Taking boldine half an hour prior to a workout will provide energy and boost pump.
Boldine has started to appear in pre-workouts and fat burners, such as PES Alphamine Advanced. It is likely that we will see the popularity grow over the next few years.
In South America, boldine is consumed as Boldo tea. Boldo tea is often mixed with yerba mate because each tea is thought to enhance the effects of the other. Replicate this by stacking boldine with yerba mate, or another stimulating drink like green tea or coffee.
(1)Eltze M, Grebe T, Michel MC, Czyborra P, Ullrich B. Affinity profile at alpha(1)- and alpha(2)-adrenoceptor subtypes and in vitro cardiovascular actions of (+)-boldine. Eur J Pharmacol. 2002 May 17;443(1-3):151-68.
(2) Arner, P. "Adrenergic Receptor Function in Fat Cells." Am J Clin Nutr. 55.1 (1992): 228S-36S.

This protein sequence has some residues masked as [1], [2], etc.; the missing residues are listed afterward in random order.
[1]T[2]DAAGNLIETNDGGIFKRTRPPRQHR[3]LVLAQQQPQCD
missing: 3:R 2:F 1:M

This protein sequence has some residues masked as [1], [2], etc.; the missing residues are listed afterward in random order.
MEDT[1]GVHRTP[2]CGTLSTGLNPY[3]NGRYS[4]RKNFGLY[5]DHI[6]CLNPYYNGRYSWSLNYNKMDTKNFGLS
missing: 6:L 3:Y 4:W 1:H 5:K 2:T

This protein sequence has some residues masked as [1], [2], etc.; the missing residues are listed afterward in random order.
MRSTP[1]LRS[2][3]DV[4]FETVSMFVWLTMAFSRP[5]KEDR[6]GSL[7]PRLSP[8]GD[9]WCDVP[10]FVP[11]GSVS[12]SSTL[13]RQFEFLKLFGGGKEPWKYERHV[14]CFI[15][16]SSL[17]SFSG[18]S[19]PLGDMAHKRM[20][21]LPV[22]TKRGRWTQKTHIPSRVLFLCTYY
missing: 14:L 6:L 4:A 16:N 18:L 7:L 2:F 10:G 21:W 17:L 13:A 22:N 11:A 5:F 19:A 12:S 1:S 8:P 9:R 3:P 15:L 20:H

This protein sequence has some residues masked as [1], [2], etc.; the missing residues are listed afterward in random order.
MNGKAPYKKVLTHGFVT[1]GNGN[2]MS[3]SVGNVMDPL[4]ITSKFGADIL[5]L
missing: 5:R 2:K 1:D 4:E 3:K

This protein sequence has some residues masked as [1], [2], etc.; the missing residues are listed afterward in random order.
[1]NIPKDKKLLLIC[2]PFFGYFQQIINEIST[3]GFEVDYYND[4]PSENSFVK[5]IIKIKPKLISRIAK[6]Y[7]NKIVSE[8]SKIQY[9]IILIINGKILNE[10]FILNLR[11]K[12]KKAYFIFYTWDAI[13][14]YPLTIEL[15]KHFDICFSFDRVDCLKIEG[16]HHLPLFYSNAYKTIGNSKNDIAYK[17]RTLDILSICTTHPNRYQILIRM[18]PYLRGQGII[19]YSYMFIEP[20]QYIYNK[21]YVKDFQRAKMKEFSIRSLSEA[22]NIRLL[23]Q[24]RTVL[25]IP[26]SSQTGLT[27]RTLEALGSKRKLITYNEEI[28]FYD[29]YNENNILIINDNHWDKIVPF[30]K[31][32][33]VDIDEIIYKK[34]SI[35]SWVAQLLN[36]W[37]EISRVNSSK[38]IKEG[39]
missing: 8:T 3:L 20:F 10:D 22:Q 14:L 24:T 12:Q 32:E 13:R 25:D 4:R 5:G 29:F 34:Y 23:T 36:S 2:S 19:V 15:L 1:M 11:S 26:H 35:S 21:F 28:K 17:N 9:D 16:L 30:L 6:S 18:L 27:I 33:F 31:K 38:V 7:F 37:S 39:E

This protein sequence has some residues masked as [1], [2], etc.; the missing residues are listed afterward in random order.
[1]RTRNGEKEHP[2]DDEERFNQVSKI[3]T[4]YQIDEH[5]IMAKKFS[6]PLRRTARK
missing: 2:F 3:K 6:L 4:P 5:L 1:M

(3) O'Brien P, Carrasco-Pozo C, Speisky H. Boldine and its antioxidant or health-promoting properties. Chem Biol Interact. 2006 Jan 5;159(1):1-17.
(4) Lau YS, Machha A, Achike FI, Murugan D, Mustafa MR. The aporphine alkaloid boldine improves endothelial function in spontaneously hypertensive rats. Exp Biol Med (Maywood). 2012 Jan;237(1):93-8.
(5) González-Cabello R, Speisky H, Bannach R, Valenzuela A, Fehér J, Gergely P. Effects of boldine on cellular immune functions in vitro. J Investig Allergol Clin Immunol. 1994 May-Jun;4(3):139-45.
(6)James A. Duke (2009). Duke's Handbook of Medicinal Plants of Latin America. CRC Press, Boca Raton, Florida USA. pp519-521